Air-Conditioned Clothing: The Hottest Trend in Energy-Restricted Japan

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Japanese employees wear jackets with cooling fans in them in Toda city, suburban Tokyo on July 12, 2011.

They may not be the most fashion-forward pieces, but when the dog days of summer are upon us, who really cares?

With Japan reeling from electricity restrictions in the wake of the shuttering of the Fukushima power plant post-earthquake and tsunami, many are finding it tough to stay cool as the mercury spikes. Rather than sweat out the summer, the Japanese are turning to clothing-maker Kuchofuku, whose clothes have built-in fans to keep the wearer cool.

And it’s no secret what they’re signing up for with Kuchofuku’s clothes, as the company’s name literally means “air-conditioned clothing.” Their hottest seller right now is an air-cooled jacket, sporting two fans on the coat’s sides to draw air in. Yes, you might question it — wearing a jacket in summer? But read on.

(PHOTOS: Tsunami Strikes Fukushima Power Plant)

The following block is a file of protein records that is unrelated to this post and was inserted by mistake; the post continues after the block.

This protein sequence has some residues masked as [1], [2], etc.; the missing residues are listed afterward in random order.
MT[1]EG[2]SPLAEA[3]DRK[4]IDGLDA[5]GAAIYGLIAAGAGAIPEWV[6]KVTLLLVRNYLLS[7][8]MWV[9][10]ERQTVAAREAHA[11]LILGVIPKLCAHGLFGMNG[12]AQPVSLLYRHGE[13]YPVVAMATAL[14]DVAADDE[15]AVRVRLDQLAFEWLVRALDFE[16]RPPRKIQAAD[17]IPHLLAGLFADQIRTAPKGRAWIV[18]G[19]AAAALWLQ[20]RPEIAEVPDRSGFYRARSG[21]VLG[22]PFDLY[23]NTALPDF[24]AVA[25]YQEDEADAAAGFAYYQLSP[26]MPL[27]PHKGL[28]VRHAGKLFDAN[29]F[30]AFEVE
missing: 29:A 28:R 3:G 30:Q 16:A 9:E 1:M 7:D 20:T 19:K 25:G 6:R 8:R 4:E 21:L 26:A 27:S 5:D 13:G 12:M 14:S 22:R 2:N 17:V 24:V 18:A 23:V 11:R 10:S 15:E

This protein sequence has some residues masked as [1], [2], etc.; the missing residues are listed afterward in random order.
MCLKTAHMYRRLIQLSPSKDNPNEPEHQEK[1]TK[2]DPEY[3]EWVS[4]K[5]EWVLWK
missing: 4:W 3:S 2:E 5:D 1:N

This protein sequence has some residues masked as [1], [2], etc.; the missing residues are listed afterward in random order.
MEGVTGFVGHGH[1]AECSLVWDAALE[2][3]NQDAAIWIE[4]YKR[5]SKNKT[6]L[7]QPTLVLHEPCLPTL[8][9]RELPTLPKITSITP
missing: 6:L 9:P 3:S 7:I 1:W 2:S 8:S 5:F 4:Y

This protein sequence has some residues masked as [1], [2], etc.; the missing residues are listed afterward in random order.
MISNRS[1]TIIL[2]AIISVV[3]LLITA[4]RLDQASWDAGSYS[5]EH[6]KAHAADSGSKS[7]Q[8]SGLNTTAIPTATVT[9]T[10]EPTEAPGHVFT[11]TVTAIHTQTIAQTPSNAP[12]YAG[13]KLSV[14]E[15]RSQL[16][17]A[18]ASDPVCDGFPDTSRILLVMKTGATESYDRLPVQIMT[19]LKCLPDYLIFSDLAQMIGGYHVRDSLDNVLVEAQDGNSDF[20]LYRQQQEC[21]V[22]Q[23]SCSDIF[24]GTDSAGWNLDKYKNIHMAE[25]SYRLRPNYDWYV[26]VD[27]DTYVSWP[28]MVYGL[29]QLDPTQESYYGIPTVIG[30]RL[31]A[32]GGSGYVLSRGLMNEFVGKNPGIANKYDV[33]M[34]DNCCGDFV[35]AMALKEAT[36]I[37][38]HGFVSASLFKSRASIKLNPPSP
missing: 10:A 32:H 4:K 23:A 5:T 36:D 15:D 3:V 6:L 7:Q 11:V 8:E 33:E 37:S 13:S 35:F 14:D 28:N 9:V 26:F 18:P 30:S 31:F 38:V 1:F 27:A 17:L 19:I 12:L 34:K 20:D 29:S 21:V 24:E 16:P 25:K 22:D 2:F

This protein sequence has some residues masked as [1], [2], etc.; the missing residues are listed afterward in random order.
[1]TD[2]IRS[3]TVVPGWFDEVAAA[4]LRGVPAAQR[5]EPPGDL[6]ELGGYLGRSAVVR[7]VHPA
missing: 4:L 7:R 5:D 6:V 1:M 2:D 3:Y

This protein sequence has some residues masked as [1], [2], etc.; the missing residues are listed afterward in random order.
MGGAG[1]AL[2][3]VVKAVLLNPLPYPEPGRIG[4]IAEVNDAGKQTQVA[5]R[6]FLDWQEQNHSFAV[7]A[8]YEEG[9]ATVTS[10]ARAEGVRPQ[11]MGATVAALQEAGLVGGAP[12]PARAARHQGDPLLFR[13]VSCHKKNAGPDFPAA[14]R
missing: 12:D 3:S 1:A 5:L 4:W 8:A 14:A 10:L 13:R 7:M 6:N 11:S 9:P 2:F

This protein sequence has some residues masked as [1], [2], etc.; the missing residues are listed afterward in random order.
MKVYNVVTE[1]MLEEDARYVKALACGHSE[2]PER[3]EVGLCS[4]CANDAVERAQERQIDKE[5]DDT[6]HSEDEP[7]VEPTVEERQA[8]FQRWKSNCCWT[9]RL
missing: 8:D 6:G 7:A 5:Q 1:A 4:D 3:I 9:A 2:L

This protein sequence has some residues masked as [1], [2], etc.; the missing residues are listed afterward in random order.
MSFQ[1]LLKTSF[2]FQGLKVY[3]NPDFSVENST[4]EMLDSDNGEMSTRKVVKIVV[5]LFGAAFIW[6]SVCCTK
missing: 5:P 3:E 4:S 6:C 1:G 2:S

Each coat puffs up penguin-style when the fans are switched on, allowing the air to circulate through the insulated insides. And with a personal cooling system built into a person’s clothes, there’s no need for air conditioners to be cranked up. “It came to me that we don’t need to cool the entire room, just as long as people in it feel cool,” Kuchofuku president Hiroshi Ichigaya told AFP.

Kuchofuku has noted a strong uptick in sales since the Japanese government asked companies in the northern reaches of the nation to curtail energy usage by 15% to avoid blackouts. The company expects to double their annual sales this year, selling at least 40,000 air-conditioned products. And the biggest coincidence: even those who ordered the energy cuts have caught on to the necessity of cooling clothes. Ichigaya said a government official wanted to buy a half million jackets from his company, but there was no way he could meet their demand.

Each coat sells for about 11,000 yen ($140) – no small price tag for a sartorially silly jacket. But really, who can worry about haute fashion when beads of sweat keep dripping?

Nick Carbone is a reporter at TIME. Find him on Twitter at @nickcarbone. You can also continue the discussion on TIME’s Facebook page and on Twitter at @TIME.

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